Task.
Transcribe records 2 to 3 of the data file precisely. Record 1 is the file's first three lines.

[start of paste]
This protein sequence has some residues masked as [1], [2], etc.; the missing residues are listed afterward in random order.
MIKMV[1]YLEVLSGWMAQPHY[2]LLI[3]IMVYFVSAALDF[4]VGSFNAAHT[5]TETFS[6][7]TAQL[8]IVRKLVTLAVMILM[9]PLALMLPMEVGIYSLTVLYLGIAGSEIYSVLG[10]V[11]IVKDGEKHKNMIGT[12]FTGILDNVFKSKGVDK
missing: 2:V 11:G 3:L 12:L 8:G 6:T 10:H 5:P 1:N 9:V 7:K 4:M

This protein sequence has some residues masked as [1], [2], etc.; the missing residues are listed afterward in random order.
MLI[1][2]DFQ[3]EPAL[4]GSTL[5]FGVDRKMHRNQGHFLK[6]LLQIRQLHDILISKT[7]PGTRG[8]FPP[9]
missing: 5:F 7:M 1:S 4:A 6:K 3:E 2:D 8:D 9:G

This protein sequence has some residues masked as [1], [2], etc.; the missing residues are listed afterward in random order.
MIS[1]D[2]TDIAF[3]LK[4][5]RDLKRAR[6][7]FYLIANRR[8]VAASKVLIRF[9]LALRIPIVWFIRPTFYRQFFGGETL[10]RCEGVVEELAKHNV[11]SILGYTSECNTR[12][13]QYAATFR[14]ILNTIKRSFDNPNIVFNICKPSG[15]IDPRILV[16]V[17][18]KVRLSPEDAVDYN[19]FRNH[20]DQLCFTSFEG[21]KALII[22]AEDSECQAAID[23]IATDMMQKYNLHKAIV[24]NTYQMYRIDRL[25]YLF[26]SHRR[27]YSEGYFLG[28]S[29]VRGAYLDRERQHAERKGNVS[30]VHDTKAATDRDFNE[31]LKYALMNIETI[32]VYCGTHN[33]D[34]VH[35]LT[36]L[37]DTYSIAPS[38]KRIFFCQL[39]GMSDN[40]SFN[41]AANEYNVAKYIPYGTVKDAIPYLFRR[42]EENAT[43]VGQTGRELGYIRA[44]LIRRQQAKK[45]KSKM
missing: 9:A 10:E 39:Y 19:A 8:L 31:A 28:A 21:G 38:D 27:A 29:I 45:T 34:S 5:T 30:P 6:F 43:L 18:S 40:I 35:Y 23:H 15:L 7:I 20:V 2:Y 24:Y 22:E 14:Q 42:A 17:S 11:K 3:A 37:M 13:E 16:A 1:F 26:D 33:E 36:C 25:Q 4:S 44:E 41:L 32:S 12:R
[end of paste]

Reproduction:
This protein sequence has some residues masked as [1], [2], etc.; the missing residues are listed afterward in random order.
MLI[1][2]DFQ[3]EPAL[4]GSTL[5]FGVDRKMHRNQGHFLK[6]LLQIRQLHDILISKT[7]PGTRG[8]FPP[9]
missing: 5:F 7:M 1:S 4:A 6:K 3:E 2:D 8:D 9:G

This protein sequence has some residues masked as [1], [2], etc.; the missing residues are listed afterward in random order.
MIS[1]D[2]TDIAF[3]LK[4][5]RDLKRAR[6][7]FYLIANRR[8]VAASKVLIRF[9]LALRIPIVWFIRPTFYRQFFGGETL[10]RCEGVVEELAKHNV[11]SILGYTSECNTR[12][13]QYAATFR[14]ILNTIKRSFDNPNIVFNICKPSG[15]IDPRILV[16]V[17][18]KVRLSPEDAVDYN[19]FRNH[20]DQLCFTSFEG[21]KALII[22]AEDSECQAAID[23]IATDMMQKYNLHKAIV[24]NTYQMYRIDRL[25]YLF[26]SHRR[27]YSEGYFLG[28]S[29]VRGAYLDRERQHAERKGNVS[30]VHDTKAATDRDFNE[31]LKYALMNIETI[32]VYCGTHN[33]D[34]VH[35]LT[36]L[37]DTYSIAPS[38]KRIFFCQL[39]GMSDN[40]SFN[41]AANEYNVAKYIPYGTVKDAIPYLFRR[42]EENAT[43]VGQTGRELGYIRA[44]LIRRQQAKK[45]KSKM
missing: 9:A 10:E 39:Y 19:A 8:L 31:A 28:A 21:G 38:D 27:A 29:I 45:T 34:S 5:T 30:P 6:F 43:L 18:S 40:I 35:Y 23:H 15:L 7:I 20:V 2:Y 24:Y 22:E 14:Q 42:A 17:S 11:K 3:A 37:M 13:E 16:A 1:F 26:D 33:E 36:C 25:Q 4:S 44:E 41:L 32:S 12:R